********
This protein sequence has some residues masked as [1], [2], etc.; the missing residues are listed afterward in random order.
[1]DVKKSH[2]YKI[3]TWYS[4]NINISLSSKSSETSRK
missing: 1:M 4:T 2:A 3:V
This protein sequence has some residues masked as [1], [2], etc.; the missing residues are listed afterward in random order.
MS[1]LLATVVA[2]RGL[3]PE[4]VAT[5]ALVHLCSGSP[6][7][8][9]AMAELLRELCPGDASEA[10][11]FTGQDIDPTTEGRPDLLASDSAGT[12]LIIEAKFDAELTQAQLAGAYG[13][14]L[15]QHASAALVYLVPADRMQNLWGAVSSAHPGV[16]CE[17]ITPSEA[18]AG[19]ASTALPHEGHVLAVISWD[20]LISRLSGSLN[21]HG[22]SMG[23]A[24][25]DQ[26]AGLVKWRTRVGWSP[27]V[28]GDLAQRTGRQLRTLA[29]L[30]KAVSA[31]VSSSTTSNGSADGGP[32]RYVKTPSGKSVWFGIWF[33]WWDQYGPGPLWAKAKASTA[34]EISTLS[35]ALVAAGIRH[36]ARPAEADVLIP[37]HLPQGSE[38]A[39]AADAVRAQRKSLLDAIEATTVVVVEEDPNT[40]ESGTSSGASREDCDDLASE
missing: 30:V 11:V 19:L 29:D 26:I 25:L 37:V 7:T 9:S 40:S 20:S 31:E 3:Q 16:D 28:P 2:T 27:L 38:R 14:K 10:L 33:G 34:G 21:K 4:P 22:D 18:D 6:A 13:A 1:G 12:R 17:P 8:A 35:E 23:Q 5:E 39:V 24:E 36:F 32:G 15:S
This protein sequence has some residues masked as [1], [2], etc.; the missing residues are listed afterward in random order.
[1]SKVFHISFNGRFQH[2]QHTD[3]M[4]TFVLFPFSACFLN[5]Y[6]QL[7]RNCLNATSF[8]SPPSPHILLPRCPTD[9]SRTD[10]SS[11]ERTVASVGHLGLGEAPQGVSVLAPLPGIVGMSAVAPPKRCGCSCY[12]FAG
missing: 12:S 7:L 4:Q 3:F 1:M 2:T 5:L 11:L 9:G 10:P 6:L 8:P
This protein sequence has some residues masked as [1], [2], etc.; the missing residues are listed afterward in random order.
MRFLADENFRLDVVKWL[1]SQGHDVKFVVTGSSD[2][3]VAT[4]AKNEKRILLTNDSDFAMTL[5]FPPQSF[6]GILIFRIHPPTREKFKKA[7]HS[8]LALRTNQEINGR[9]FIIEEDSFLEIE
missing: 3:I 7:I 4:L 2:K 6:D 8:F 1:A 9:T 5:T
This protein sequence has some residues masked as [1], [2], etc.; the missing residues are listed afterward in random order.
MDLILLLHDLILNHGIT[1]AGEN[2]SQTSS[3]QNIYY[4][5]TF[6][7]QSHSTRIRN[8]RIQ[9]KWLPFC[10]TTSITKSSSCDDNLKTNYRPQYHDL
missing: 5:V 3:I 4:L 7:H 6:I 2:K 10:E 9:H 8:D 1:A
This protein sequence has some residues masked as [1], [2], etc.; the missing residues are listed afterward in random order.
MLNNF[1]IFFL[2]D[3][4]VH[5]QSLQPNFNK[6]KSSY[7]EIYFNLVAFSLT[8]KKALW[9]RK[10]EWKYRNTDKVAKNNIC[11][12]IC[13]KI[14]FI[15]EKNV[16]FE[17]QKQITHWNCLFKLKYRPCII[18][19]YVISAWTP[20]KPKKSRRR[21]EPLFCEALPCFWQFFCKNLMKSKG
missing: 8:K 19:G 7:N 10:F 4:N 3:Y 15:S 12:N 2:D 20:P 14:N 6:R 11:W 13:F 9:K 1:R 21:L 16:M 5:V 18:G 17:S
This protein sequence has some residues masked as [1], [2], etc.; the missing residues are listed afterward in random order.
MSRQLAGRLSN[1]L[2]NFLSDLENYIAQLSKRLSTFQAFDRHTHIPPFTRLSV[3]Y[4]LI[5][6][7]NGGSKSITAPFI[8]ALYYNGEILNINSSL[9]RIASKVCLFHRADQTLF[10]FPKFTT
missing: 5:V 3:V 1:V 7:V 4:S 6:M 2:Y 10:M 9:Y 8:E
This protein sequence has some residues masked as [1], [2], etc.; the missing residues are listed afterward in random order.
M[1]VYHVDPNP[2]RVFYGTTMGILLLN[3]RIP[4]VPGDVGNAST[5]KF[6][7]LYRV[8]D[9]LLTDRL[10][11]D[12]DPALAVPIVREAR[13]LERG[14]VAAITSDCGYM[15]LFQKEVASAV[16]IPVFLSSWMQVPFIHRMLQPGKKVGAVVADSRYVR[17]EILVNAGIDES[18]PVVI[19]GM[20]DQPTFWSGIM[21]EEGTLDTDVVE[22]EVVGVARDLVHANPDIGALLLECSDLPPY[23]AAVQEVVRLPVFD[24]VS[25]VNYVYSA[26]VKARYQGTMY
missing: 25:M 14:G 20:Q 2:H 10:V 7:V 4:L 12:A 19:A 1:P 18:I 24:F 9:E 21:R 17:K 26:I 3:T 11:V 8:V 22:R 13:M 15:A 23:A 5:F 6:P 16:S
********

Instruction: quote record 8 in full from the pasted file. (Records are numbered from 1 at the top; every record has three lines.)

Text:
This protein sequence has some residues masked as [1], [2], etc.; the missing residues are listed afterward in random order.
M[1]VYHVDPNP[2]RVFYGTTMGILLLN[3]RIP[4]VPGDVGNAST[5]KF[6][7]LYRV[8]D[9]LLTDRL[10][11]D[12]DPALAVPIVREAR[13]LERG[14]VAAITSDCGYM[15]LFQKEVASAV[16]IPVFLSSWMQVPFIHRMLQPGKKVGAVVADSRYVR[17]EILVNAGIDES[18]PVVI[19]GM[20]DQPTFWSGIM[21]EEGTLDTDVVE[22]EVVGVARDLVHANPDIGALLLECSDLPPY[23]AAVQEVVRLPVFD[24]VS[25]VNYVYSA[26]VKARYQGTMY
missing: 25:M 14:G 20:Q 2:H 10:V 7:V 4:L 12:A 19:A 1:P 18:I 24:F 9:E 21:R 17:K 26:I 3:T 11:V 8:V 22:R 13:M 15:A 23:A 5:F 6:P 16:S